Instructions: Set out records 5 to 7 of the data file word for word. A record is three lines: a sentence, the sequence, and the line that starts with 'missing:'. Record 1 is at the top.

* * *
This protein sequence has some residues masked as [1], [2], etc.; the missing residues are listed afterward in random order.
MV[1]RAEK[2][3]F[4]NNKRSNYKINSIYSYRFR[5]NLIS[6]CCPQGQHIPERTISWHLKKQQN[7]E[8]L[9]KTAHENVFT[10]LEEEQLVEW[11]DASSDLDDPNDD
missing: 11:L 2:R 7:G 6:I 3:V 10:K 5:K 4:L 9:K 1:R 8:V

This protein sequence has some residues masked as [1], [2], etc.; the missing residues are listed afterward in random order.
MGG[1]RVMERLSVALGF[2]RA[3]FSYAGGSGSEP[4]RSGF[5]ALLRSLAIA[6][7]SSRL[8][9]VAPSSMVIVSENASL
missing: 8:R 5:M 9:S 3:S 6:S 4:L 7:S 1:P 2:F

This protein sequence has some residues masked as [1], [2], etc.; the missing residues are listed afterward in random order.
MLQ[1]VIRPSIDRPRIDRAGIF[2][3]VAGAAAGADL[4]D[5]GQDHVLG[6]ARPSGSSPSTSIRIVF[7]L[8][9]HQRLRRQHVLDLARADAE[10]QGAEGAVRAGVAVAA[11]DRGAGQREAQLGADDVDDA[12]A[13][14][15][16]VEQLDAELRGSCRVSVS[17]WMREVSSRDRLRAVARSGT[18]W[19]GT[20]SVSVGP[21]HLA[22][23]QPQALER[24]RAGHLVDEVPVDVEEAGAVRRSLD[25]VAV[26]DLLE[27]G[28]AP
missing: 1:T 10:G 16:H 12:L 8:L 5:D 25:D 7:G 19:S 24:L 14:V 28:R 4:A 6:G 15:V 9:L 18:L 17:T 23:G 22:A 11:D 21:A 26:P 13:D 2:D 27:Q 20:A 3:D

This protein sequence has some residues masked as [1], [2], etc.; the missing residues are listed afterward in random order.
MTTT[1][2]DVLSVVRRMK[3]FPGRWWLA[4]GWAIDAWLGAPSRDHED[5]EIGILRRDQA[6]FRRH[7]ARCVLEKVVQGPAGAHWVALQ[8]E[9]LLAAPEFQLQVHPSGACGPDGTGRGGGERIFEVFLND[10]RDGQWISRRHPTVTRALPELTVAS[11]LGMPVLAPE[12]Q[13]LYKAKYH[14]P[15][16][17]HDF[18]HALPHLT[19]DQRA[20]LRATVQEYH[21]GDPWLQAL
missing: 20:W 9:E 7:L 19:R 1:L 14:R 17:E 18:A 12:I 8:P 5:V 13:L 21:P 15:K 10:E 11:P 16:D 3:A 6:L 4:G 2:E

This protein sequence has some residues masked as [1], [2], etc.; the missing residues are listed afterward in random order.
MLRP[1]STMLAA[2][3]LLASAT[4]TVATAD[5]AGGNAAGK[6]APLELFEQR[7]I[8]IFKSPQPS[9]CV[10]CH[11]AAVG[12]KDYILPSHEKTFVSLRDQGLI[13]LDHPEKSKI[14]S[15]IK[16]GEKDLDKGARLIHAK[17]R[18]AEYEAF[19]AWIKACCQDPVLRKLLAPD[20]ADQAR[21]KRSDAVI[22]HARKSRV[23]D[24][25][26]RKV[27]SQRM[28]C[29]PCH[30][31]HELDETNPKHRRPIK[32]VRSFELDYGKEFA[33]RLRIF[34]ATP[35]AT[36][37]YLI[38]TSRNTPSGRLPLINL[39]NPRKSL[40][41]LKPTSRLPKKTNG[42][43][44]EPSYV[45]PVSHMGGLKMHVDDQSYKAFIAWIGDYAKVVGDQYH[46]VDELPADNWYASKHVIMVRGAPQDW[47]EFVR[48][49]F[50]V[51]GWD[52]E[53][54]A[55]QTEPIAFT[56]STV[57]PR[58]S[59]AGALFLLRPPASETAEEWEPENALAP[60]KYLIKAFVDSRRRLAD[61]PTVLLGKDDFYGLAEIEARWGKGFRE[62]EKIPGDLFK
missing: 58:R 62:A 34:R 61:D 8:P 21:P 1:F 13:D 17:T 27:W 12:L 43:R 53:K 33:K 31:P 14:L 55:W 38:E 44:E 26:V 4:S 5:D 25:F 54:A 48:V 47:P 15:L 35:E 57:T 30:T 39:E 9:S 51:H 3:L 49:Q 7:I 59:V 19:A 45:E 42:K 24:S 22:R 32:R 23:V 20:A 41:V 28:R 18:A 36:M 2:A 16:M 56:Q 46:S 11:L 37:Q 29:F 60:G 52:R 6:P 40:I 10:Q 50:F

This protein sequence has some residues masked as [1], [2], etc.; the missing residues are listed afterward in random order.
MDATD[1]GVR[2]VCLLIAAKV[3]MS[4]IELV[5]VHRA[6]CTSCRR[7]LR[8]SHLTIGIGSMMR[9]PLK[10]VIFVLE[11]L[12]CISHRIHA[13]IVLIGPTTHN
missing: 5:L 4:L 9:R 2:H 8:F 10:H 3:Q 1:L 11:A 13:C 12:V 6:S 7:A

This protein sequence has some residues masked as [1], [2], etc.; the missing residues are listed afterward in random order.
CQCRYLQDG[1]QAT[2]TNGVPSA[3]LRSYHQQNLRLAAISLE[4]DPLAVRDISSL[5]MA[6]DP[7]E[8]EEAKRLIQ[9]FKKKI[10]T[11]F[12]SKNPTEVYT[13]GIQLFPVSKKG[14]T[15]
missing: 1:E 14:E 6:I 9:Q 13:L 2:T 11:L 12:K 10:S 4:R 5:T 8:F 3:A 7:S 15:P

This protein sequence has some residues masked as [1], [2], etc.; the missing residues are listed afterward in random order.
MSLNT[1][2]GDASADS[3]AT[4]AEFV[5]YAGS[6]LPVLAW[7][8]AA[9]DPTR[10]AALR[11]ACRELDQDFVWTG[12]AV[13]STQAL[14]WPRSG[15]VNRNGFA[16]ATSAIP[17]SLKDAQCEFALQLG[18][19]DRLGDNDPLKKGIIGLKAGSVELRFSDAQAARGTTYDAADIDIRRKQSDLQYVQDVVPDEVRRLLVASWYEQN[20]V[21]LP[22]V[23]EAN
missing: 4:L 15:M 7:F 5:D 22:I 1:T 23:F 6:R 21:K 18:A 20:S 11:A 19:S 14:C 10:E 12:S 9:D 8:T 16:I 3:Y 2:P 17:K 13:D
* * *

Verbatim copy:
This protein sequence has some residues masked as [1], [2], etc.; the missing residues are listed afterward in random order.
MLRP[1]STMLAA[2][3]LLASAT[4]TVATAD[5]AGGNAAGK[6]APLELFEQR[7]I[8]IFKSPQPS[9]CV[10]CH[11]AAVG[12]KDYILPSHEKTFVSLRDQGLI[13]LDHPEKSKI[14]S[15]IK[16]GEKDLDKGARLIHAK[17]R[18]AEYEAF[19]AWIKACCQDPVLRKLLAPD[20]ADQAR[21]KRSDAVI[22]HARKSRV[23]D[24][25][26]RKV[27]SQRM[28]C[29]PCH[30][31]HELDETNPKHRRPIK[32]VRSFELDYGKEFA[33]RLRIF[34]ATP[35]AT[36][37]YLI[38]TSRNTPSGRLPLINL[39]NPRKSL[40][41]LKPTSRLPKKTNG[42][43][44]EPSYV[45]PVSHMGGLKMHVDDQSYKAFIAWIGDYAKVVGDQYH[46]VDELPADNWYASKHVIMVRGAPQDW[47]EFVR[48][49]F[50]V[51]GWD[52]E[53][54]A[55]QTEPIAFT[56]STV[57]PR[58]S[59]AGALFLLRPPASETAEEWEPENALAP[60]KYLIKAFVDSRRRLAD[61]PTVLLGKDDFYGLAEIEARWGKGFRE[62]EKIPGDLFK
missing: 58:R 62:A 34:R 61:D 8:P 21:P 1:F 13:D 17:T 27:W 12:L 43:R 53:K 33:K 31:P 14:L 55:W 38:E 44:E 26:V 4:S 5:D 25:F 54:A 48:V 47:P 15:L 35:E 57:T 30:T 39:E 9:S 51:H 3:L 49:Q 7:I 59:V 19:A 45:E 42:K 24:S 22:R 32:R 23:V 20:A 41:V 28:R 18:A 36:M 2:A 16:M 56:Q 46:S 11:L 37:Q 29:F 60:G 52:R 6:P 40:I 10:Q 50:F

This protein sequence has some residues masked as [1], [2], etc.; the missing residues are listed afterward in random order.
MDATD[1]GVR[2]VCLLIAAKV[3]MS[4]IELV[5]VHRA[6]CTSCRR[7]LR[8]SHLTIGIGSMMR[9]PLK[10]VIFVLE[11]L[12]CISHRIHA[13]IVLIGPTTHN
missing: 5:L 4:L 9:R 2:H 8:F 10:H 3:Q 1:L 11:A 13:C 12:V 6:S 7:A

This protein sequence has some residues masked as [1], [2], etc.; the missing residues are listed afterward in random order.
CQCRYLQDG[1]QAT[2]TNGVPSA[3]LRSYHQQNLRLAAISLE[4]DPLAVRDISSL[5]MA[6]DP[7]E[8]EEAKRLIQ[9]FKKKI[10]T[11]F[12]SKNPTEVYT[13]GIQLFPVSKKG[14]T[15]
missing: 1:E 14:E 6:I 9:Q 13:L 2:T 11:L 12:K 10:S 4:R 5:T 8:F 3:A 7:S 15:P